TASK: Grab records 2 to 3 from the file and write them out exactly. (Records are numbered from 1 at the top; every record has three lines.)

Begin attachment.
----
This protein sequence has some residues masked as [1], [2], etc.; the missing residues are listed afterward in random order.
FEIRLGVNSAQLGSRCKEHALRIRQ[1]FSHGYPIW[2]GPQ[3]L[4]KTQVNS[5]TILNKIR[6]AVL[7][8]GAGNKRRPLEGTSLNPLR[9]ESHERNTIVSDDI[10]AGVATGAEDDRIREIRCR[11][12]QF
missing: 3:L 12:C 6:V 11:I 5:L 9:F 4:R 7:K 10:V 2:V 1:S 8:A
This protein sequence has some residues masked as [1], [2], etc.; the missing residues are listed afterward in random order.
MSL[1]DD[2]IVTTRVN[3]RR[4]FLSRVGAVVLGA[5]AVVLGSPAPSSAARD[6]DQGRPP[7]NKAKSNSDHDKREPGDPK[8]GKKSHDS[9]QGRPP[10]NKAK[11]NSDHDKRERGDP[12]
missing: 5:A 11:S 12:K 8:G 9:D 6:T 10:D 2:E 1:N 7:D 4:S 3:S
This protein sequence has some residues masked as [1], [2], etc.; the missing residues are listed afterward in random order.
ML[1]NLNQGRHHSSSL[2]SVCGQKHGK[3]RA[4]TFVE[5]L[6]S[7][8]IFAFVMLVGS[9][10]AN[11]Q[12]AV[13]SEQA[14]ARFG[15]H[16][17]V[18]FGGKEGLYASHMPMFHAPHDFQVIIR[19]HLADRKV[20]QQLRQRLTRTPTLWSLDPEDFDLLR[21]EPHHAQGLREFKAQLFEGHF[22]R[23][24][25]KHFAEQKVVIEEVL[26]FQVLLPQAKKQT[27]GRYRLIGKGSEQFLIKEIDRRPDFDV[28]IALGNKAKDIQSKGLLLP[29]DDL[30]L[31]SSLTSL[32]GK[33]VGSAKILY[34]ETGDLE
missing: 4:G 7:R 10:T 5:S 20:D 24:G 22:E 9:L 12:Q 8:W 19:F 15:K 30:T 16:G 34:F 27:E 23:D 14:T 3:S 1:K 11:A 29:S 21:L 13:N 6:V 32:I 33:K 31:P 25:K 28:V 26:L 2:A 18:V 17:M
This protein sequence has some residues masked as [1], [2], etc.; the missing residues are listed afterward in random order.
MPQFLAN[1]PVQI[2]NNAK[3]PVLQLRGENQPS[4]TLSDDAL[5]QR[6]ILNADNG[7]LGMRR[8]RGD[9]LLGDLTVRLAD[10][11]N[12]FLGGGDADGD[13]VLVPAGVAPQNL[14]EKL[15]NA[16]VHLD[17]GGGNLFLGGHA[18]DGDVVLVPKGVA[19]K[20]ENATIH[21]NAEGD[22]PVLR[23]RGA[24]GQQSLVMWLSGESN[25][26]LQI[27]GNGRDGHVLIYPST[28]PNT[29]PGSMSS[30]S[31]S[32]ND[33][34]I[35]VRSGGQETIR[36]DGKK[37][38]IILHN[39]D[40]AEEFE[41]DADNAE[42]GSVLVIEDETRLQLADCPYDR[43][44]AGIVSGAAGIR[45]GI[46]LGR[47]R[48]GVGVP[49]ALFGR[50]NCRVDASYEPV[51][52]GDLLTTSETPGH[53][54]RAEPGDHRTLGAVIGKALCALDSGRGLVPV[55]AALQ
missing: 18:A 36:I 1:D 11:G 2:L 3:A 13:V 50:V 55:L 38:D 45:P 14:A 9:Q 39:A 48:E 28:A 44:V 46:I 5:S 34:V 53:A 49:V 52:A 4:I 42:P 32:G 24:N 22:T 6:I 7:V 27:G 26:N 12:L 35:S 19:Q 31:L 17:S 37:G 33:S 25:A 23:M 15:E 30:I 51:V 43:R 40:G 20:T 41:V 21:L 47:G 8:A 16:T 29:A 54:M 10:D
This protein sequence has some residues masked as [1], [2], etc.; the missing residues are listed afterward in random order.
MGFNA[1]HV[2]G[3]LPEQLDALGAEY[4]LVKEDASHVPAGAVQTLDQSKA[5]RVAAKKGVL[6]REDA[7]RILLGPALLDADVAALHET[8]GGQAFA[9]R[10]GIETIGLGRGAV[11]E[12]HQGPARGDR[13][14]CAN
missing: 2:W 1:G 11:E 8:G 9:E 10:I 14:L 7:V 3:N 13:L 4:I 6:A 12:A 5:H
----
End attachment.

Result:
This protein sequence has some residues masked as [1], [2], etc.; the missing residues are listed afterward in random order.
MSL[1]DD[2]IVTTRVN[3]RR[4]FLSRVGAVVLGA[5]AVVLGSPAPSSAARD[6]DQGRPP[7]NKAKSNSDHDKREPGDPK[8]GKKSHDS[9]QGRPP[10]NKAK[11]NSDHDKRERGDP[12]
missing: 5:A 11:S 12:K 8:G 9:D 6:T 10:D 2:E 1:N 7:D 4:S 3:S
This protein sequence has some residues masked as [1], [2], etc.; the missing residues are listed afterward in random order.
ML[1]NLNQGRHHSSSL[2]SVCGQKHGK[3]RA[4]TFVE[5]L[6]S[7][8]IFAFVMLVGS[9][10]AN[11]Q[12]AV[13]SEQA[14]ARFG[15]H[16][17]V[18]FGGKEGLYASHMPMFHAPHDFQVIIR[19]HLADRKV[20]QQLRQRLTRTPTLWSLDPEDFDLLR[21]EPHHAQGLREFKAQLFEGHF[22]R[23][24][25]KHFAEQKVVIEEVL[26]FQVLLPQAKKQT[27]GRYRLIGKGSEQFLIKEIDRRPDFDV[28]IALGNKAKDIQSKGLLLP[29]DDL[30]L[31]SSLTSL[32]GK[33]VGSAKILY[34]ETGDLE
missing: 4:G 7:R 10:T 5:S 20:D 24:G 22:E 9:L 12:Q 8:W 19:F 15:K 30:T 16:G 34:F 27:E 23:D 14:T 3:S 1:K 11:A 29:S 21:L 13:N 6:V 32:I 33:K 31:P 25:K 28:V 26:L 2:A 18:V 17:M